Readers Question: How does the size of a country effect the economic growth rate?
The two largest countries, (in terms of population) are China and India.
By coincidence China and India have the two highest rates of economic growth in the world. (China about 10.9%, India 7.0%)
However, this does not prove that populous countries will always have the highest rate of growth. For example, if we went back to the 1960s, it was likely China had a negative growth rate during the disastrous ‘great leap forward’ of Mao where upto 20 million died of starvation. One reason why China and India have a fast growth rate is that there is a lot of ‘catching up’ to do. e.g China’s old state owned industries were very inefficient and at the moment there are many potential efficiency gains.
The number of people in a country is not important, the key issues is how the economy is organised and whether a countries natural resources are utilised.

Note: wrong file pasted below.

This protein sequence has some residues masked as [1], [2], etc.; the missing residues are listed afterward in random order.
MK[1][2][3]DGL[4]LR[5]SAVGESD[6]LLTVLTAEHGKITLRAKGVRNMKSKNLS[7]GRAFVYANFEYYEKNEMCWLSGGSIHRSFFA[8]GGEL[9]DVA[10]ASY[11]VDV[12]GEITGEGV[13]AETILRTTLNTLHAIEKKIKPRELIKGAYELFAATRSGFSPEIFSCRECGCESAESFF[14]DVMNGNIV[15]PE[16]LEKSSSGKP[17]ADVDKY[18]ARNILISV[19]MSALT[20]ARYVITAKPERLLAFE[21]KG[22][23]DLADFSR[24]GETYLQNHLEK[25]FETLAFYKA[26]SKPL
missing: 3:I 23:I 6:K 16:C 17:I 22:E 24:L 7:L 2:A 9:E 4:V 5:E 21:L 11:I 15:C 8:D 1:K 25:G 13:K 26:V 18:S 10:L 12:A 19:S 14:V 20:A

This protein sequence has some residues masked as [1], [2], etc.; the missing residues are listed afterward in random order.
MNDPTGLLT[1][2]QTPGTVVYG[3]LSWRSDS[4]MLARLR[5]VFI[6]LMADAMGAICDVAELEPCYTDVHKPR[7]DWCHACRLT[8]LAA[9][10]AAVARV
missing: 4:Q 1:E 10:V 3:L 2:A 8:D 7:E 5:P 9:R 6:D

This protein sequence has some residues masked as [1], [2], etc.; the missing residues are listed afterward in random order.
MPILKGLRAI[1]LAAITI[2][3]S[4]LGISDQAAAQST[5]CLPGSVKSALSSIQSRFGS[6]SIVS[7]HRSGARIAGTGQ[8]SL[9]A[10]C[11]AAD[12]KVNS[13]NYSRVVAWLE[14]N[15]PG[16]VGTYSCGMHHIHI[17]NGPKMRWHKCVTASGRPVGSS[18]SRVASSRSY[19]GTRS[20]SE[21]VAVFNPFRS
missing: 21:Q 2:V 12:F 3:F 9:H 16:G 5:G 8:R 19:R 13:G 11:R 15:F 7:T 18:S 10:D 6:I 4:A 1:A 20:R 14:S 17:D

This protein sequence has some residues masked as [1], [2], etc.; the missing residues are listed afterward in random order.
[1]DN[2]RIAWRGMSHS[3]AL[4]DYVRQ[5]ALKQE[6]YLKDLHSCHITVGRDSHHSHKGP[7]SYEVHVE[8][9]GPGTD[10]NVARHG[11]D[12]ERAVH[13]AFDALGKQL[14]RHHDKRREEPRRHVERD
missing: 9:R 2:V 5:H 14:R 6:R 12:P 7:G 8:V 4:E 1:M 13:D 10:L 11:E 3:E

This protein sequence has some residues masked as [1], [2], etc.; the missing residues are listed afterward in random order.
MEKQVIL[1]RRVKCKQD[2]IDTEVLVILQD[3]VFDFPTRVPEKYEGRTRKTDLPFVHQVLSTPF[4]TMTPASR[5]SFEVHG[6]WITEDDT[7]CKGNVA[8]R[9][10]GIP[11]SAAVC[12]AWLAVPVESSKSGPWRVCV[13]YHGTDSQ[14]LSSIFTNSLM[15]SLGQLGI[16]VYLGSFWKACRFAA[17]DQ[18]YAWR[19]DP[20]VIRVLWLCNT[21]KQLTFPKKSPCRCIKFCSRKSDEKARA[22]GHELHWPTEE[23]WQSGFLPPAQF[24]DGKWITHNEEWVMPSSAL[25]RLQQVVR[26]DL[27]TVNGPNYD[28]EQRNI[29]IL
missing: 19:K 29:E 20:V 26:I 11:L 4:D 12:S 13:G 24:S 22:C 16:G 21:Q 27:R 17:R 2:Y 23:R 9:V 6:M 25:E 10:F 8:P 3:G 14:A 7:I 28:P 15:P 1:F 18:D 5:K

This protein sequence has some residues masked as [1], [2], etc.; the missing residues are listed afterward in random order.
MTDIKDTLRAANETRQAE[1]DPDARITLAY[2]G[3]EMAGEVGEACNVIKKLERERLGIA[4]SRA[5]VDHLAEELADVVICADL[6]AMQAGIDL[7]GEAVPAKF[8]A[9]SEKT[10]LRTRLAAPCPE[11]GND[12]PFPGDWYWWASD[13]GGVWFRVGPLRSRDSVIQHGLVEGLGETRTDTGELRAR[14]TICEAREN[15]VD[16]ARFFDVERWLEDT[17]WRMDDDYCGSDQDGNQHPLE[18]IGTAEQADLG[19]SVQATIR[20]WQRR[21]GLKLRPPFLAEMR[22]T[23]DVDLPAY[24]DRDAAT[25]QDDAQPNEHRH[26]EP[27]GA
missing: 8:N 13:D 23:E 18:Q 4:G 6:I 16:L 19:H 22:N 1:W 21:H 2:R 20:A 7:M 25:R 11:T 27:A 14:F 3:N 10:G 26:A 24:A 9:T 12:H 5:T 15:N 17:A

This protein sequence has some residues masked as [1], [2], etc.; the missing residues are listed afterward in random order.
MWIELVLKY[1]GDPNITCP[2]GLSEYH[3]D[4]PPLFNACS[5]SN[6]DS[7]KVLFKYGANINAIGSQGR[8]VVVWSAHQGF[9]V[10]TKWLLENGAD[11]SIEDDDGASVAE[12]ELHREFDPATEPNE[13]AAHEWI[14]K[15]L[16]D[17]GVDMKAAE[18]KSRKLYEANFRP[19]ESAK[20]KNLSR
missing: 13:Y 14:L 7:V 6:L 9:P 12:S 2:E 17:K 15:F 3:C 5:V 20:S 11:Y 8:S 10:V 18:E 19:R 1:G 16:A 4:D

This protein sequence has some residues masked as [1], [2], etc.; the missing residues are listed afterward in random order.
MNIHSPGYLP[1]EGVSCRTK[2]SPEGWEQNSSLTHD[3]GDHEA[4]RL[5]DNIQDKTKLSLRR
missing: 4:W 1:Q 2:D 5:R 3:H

In a sense, China’s high population is helping the countries economic growth. There are so many Chinese workers willing to work for low wages, the labour supply curve is almost perfectly elastic; this has enabled Chinese exports to remain very competitive.
Richest Countries and the Size of A Country
Another interesting question to ask is whether the richest countries in terms of GDP per Capita have high populations?
1. Luxembourg … $56,380
2. Norway … $51,810
3. Switzerland … $49,600
4. United States … $41,440
5. Denmark … $40,750
6. Iceland … $37,920
7. Japan … $37,050
8. Sweden … $35,840
9. Ireland … $34,310
10. United Kingdom … $33,630
From the table we can see that, with the exception of United States and Japan, it tends to be small countries who dominate.